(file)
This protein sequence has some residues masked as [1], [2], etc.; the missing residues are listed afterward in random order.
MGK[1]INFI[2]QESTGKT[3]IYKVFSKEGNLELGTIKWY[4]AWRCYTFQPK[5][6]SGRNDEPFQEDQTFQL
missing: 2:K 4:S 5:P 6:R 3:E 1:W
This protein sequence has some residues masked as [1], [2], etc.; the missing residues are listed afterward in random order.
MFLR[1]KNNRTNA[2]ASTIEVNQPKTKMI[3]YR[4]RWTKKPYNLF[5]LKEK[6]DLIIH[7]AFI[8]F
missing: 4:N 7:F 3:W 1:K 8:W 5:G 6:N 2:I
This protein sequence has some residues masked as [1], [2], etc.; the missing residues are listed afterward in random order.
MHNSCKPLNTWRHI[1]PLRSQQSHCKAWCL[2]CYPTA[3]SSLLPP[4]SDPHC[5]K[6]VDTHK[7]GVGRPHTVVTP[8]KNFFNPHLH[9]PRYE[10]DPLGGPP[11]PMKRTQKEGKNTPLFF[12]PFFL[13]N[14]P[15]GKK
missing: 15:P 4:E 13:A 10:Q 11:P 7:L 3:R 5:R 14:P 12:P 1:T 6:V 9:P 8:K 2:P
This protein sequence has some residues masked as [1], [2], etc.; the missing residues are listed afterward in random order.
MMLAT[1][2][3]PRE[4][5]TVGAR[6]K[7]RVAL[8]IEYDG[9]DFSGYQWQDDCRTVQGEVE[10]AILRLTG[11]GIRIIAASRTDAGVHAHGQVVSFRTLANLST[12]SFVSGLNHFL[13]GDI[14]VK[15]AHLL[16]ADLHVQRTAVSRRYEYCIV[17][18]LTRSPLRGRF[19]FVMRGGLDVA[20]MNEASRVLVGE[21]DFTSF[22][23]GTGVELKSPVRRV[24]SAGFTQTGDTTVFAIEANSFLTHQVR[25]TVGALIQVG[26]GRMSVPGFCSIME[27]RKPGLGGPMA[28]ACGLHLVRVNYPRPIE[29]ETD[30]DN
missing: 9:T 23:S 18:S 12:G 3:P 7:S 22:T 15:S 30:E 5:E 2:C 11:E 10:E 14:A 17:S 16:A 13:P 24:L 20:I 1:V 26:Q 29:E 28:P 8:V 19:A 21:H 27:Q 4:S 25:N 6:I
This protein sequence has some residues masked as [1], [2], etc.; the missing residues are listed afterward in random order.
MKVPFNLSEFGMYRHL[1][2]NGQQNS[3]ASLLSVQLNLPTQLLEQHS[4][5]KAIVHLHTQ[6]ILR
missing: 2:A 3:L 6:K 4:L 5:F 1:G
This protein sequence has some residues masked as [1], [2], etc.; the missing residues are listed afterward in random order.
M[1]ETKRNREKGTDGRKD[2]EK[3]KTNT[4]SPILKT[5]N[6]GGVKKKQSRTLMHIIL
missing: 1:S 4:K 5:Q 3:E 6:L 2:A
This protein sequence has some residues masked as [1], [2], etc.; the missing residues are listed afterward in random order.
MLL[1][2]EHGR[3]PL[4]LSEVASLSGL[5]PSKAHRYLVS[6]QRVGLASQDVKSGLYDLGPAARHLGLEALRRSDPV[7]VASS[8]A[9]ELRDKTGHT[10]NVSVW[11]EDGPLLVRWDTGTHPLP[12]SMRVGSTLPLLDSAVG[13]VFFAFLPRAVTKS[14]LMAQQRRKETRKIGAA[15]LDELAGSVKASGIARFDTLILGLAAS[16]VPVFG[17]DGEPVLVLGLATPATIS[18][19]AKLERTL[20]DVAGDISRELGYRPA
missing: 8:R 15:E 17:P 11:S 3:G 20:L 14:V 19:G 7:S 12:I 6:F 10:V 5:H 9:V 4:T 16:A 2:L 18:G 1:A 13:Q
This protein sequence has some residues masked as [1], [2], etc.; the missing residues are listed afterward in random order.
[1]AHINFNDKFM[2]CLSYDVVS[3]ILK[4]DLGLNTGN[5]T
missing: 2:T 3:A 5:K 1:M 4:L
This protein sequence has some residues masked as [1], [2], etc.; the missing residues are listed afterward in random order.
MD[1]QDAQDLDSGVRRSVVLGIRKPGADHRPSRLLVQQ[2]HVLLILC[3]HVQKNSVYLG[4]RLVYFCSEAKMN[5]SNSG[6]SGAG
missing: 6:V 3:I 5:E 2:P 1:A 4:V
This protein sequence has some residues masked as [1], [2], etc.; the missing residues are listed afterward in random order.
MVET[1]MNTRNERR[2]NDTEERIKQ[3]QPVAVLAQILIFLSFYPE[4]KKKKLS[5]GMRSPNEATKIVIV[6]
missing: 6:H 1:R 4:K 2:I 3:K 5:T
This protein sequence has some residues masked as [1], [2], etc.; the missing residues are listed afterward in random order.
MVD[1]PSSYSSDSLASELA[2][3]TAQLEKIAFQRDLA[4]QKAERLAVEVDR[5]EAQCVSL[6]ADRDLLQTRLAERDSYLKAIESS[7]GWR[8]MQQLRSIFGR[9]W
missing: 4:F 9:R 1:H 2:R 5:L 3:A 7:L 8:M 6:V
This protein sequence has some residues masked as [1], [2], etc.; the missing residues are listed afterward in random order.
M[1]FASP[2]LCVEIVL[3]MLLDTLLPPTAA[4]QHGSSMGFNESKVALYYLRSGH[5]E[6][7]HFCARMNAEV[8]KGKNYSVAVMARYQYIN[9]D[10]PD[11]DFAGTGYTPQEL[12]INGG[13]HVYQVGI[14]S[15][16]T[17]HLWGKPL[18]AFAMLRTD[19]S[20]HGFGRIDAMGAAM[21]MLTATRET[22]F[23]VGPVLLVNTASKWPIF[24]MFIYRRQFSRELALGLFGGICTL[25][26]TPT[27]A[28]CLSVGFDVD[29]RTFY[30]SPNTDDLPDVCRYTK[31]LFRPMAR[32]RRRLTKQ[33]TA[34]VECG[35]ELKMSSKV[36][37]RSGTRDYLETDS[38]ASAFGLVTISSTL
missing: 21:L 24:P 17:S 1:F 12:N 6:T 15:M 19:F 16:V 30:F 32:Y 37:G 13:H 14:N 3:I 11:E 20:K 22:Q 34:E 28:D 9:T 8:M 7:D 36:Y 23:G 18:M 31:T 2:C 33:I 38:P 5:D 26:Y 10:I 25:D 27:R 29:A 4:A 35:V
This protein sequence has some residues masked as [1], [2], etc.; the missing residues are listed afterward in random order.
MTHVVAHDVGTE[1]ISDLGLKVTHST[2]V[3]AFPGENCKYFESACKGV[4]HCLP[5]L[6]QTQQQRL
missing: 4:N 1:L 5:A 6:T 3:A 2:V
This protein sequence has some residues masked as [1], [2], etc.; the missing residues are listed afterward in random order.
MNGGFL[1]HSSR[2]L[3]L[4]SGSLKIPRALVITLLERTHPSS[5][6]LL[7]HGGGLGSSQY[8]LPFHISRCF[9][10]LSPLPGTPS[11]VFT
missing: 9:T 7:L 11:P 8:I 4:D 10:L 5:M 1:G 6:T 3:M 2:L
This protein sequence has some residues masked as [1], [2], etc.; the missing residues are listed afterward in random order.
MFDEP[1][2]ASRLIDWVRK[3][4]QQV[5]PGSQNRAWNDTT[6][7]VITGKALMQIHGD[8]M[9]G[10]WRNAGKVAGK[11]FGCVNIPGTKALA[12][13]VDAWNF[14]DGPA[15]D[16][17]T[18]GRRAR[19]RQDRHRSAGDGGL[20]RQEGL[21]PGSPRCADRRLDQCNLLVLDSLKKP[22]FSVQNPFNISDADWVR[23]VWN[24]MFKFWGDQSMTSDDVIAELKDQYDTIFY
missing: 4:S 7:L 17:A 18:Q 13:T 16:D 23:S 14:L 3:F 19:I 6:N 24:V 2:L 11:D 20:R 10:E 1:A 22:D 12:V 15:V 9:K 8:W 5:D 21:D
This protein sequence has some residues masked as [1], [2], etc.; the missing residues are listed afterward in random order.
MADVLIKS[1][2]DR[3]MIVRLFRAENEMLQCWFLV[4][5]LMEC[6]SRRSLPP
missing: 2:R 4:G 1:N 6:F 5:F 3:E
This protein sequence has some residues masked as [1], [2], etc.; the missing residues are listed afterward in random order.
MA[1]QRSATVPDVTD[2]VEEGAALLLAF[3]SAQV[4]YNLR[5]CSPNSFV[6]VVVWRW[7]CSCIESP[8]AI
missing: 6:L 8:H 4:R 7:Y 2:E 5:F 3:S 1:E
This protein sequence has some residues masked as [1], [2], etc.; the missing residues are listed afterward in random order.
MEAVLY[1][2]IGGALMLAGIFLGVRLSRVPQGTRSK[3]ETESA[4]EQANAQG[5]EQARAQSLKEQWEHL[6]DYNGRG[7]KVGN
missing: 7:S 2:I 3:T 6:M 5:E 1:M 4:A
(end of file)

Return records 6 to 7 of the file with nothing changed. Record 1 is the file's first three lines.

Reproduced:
This protein sequence has some residues masked as [1], [2], etc.; the missing residues are listed afterward in random order.
M[1]ETKRNREKGTDGRKD[2]EK[3]KTNT[4]SPILKT[5]N[6]GGVKKKQSRTLMHIIL
missing: 1:S 4:K 5:Q 3:E 6:L 2:A
This protein sequence has some residues masked as [1], [2], etc.; the missing residues are listed afterward in random order.
MLL[1][2]EHGR[3]PL[4]LSEVASLSGL[5]PSKAHRYLVS[6]QRVGLASQDVKSGLYDLGPAARHLGLEALRRSDPV[7]VASS[8]A[9]ELRDKTGHT[10]NVSVW[11]EDGPLLVRWDTGTHPLP[12]SMRVGSTLPLLDSAVG[13]VFFAFLPRAVTKS[14]LMAQQRRKETRKIGAA[15]LDELAGSVKASGIARFDTLILGLAAS[16]VPVFG[17]DGEPVLVLGLATPATIS[18][19]AKLERTL[20]DVAGDISRELGYRPA
missing: 8:R 15:E 17:P 11:S 3:G 20:L 14:V 19:G 7:S 12:I 6:F 10:V 5:H 9:V 4:T 16:A 2:L 18:G 1:A 13:Q